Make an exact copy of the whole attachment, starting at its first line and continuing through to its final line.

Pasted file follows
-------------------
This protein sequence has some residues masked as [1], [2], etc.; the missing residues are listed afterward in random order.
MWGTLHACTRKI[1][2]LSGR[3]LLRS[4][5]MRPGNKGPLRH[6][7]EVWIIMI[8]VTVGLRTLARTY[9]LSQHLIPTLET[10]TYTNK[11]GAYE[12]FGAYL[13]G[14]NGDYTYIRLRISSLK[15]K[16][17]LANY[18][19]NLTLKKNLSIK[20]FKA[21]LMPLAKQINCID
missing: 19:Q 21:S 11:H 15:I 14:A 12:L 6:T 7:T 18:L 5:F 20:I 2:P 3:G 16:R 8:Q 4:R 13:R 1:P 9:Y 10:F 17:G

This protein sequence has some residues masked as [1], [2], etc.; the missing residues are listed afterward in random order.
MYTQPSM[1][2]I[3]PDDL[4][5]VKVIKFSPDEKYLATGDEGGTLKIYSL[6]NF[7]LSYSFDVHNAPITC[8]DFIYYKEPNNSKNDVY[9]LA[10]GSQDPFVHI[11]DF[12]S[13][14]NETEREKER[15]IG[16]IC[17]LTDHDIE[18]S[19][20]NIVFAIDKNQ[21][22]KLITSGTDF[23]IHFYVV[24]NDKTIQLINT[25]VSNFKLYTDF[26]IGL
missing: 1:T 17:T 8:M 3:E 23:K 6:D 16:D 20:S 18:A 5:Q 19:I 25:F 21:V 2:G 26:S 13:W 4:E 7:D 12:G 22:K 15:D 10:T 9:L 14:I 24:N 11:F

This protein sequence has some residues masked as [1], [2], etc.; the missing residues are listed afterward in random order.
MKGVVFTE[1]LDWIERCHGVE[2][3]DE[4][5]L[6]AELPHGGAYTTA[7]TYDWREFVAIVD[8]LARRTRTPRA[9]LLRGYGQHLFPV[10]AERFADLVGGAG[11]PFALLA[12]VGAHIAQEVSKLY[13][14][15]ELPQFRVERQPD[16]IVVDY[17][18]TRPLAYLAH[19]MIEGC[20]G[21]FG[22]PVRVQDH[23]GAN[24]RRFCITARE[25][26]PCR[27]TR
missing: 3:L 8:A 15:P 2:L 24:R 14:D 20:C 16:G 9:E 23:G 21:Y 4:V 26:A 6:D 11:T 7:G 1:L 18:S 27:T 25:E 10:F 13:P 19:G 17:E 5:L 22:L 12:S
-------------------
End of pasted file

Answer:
This protein sequence has some residues masked as [1], [2], etc.; the missing residues are listed afterward in random order.
MWGTLHACTRKI[1][2]LSGR[3]LLRS[4][5]MRPGNKGPLRH[6][7]EVWIIMI[8]VTVGLRTLARTY[9]LSQHLIPTLET[10]TYTNK[11]GAYE[12]FGAYL[13]G[14]NGDYTYIRLRISSLK[15]K[16][17]LANY[18][19]NLTLKKNLSIK[20]FKA[21]LMPLAKQINCID
missing: 19:Q 21:S 11:H 15:I 14:A 12:L 6:T 7:T 18:L 5:F 20:I 2:P 3:G 16:R 8:Q 4:R 13:R 1:P 9:Y 10:F 17:G

This protein sequence has some residues masked as [1], [2], etc.; the missing residues are listed afterward in random order.
MYTQPSM[1][2]I[3]PDDL[4][5]VKVIKFSPDEKYLATGDEGGTLKIYSL[6]NF[7]LSYSFDVHNAPITC[8]DFIYYKEPNNSKNDVY[9]LA[10]GSQDPFVHI[11]DF[12]S[13][14]NETEREKER[15]IG[16]IC[17]LTDHDIE[18]S[19][20]NIVFAIDKNQ[21][22]KLITSGTDF[23]IHFYVV[24]NDKTIQLINT[25]VSNFKLYTDF[26]IGL
missing: 1:T 17:T 8:M 3:E 23:K 6:D 16:D 20:S 18:A 5:Q 19:I 25:F 21:V 2:G 26:S 13:W 4:E 7:D 12:G 22:K 15:D 10:T 9:L 14:I 24:N 11:F

This protein sequence has some residues masked as [1], [2], etc.; the missing residues are listed afterward in random order.
MKGVVFTE[1]LDWIERCHGVE[2][3]DE[4][5]L[6]AELPHGGAYTTA[7]TYDWREFVAIVD[8]LARRTRTPRA[9]LLRGYGQHLFPV[10]AERFADLVGGAG[11]PFALLA[12]VGAHIAQEVSKLY[13][14][15]ELPQFRVERQPD[16]IVVDY[17][18]TRPLAYLAH[19]MIEGC[20]G[21]FG[22]PVRVQDH[23]GAN[24]RRFCITARE[25][26]PCR[27]TR
missing: 3:L 8:A 15:P 2:L 24:R 14:D 20:C 16:G 9:E 23:G 21:Y 4:V 26:A 6:D 11:T 7:G 1:L 18:S 27:T 25:E 10:F 13:P 19:G 17:E 5:L 22:L 12:S